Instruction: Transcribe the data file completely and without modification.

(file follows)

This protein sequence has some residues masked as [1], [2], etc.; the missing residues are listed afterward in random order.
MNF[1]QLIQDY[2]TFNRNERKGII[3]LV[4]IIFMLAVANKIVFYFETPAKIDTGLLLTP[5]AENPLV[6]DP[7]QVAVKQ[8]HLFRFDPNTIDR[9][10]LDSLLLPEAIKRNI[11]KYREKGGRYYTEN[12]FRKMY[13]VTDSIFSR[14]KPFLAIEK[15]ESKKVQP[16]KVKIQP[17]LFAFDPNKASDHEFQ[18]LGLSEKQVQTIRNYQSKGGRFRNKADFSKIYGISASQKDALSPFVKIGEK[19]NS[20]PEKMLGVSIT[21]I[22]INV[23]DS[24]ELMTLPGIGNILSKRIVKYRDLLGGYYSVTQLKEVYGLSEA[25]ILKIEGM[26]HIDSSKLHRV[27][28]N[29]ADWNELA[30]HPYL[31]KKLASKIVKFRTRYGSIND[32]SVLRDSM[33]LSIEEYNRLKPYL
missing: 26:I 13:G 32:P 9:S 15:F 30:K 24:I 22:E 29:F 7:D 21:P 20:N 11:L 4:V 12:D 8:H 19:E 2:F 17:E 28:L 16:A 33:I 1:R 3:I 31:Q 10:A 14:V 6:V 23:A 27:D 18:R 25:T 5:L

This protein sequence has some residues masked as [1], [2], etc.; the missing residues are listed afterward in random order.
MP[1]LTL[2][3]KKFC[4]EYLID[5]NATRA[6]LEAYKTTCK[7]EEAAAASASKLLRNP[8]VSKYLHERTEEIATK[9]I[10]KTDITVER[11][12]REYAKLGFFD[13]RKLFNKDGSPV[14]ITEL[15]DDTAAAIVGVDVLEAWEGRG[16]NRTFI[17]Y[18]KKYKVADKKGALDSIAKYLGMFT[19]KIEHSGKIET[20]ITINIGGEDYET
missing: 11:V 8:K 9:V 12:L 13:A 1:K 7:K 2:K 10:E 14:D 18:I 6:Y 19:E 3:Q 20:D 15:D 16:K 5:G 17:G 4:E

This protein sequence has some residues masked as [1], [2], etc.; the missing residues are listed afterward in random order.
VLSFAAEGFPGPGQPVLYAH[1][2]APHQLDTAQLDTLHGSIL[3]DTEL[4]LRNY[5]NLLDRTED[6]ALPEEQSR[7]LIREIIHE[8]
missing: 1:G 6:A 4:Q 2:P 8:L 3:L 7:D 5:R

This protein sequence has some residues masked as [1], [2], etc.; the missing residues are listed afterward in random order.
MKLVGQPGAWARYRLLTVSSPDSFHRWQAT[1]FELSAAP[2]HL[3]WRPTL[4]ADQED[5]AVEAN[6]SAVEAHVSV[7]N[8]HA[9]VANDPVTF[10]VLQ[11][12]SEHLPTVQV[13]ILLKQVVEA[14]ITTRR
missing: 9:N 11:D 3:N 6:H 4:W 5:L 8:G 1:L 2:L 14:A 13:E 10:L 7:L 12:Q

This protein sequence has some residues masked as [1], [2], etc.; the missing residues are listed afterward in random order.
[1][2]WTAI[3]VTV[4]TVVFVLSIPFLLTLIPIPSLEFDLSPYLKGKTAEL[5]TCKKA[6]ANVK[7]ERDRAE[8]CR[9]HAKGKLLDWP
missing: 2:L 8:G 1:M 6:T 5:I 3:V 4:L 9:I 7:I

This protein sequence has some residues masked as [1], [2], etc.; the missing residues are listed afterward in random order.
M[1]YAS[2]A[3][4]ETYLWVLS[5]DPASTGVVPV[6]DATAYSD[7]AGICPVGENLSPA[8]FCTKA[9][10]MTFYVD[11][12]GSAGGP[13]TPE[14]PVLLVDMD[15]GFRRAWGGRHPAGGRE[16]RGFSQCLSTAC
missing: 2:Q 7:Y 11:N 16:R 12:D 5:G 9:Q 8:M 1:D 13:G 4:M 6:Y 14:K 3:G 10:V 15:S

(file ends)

This protein sequence has some residues masked as [1], [2], etc.; the missing residues are listed afterward in random order.
MNF[1]QLIQDY[2]TFNRNERKGII[3]LV[4]IIFMLAVANKIVFYFETPAKIDTGLLLTP[5]AENPLV[6]DP[7]QVAVKQ[8]HLFRFDPNTIDR[9][10]LDSLLLPEAIKRNI[11]KYREKGGRYYTEN[12]FRKMY[13]VTDSIFSR[14]KPFLAIEK[15]ESKKVQP[16]KVKIQP[17]LFAFDPNKASDHEFQ[18]LGLSEKQVQTIRNYQSKGGRFRNKADFSKIYGISASQKDALSPFVKIGEK[19]NS[20]PEKMLGVSIT[21]I[22]INV[23]DS[24]ELMTLPGIGNILSKRIVKYRDLLGGYYSVTQLKEVYGLSEA[25]ILKIEGM[26]HIDSSKLHRV[27][28]N[29]ADWNELA[30]HPYL[31]KKLASKIVKFRTRYGSIND[32]SVLRDSM[33]LSIEEYNRLKPYL
missing: 26:I 13:G 32:P 9:S 15:F 30:K 24:I 22:E 29:F 7:D 21:P 20:N 11:L 4:V 12:D 8:H 19:E 2:F 17:E 28:L 16:A 33:I 1:R 3:I 31:Q 10:A 14:V 6:V 23:A 27:D 18:R 25:T 5:L

This protein sequence has some residues masked as [1], [2], etc.; the missing residues are listed afterward in random order.
MP[1]LTL[2][3]KKFC[4]EYLID[5]NATRA[6]LEAYKTTCK[7]EEAAAASASKLLRNP[8]VSKYLHERTEEIATK[9]I[10]KTDITVER[11][12]REYAKLGFFD[13]RKLFNKDGSPV[14]ITEL[15]DDTAAAIVGVDVLEAWEGRG[16]NRTFI[17]Y[18]KKYKVADKKGALDSIAKYLGMFT[19]KIEHSGKIET[20]ITINIGGEDYET
missing: 11:V 8:K 9:V 12:L 13:A 1:K 7:K 2:K 10:E 14:D 18:I 6:Y 19:E 3:Q 20:D 15:D 16:K 5:G 17:G 4:E

This protein sequence has some residues masked as [1], [2], etc.; the missing residues are listed afterward in random order.
VLSFAAEGFPGPGQPVLYAH[1][2]APHQLDTAQLDTLHGSIL[3]DTEL[4]LRNY[5]NLLDRTED[6]ALPEEQSR[7]LIREIIHE[8]
missing: 1:G 6:A 4:Q 2:P 8:L 3:L 7:D 5:R

This protein sequence has some residues masked as [1], [2], etc.; the missing residues are listed afterward in random order.
MKLVGQPGAWARYRLLTVSSPDSFHRWQAT[1]FELSAAP[2]HL[3]WRPTL[4]ADQED[5]AVEAN[6]SAVEAHVSV[7]N[8]HA[9]VANDPVTF[10]VLQ[11][12]SEHLPTVQV[13]ILLKQVVEA[14]ITTRR
missing: 9:N 11:D 3:N 6:H 4:W 5:L 8:G 1:L 2:L 14:A 13:E 10:L 7:L 12:Q

This protein sequence has some residues masked as [1], [2], etc.; the missing residues are listed afterward in random order.
[1][2]WTAI[3]VTV[4]TVVFVLSIPFLLTLIPIPSLEFDLSPYLKGKTAEL[5]TCKKA[6]ANVK[7]ERDRAE[8]CR[9]HAKGKLLDWP
missing: 2:L 8:G 1:M 6:T 5:I 3:V 4:L 9:I 7:I

This protein sequence has some residues masked as [1], [2], etc.; the missing residues are listed afterward in random order.
M[1]YAS[2]A[3][4]ETYLWVLS[5]DPASTGVVPV[6]DATAYSD[7]AGICPVGENLSPA[8]FCTKA[9][10]MTFYVD[11][12]GSAGGP[13]TPE[14]PVLLVDMD[15]GFRRAWGGRHPAGGRE[16]RGFSQCLSTAC
missing: 2:Q 7:Y 11:N 16:R 12:D 5:G 9:Q 8:M 1:D 13:G 4:M 6:Y 14:K 3:G 10:V 15:S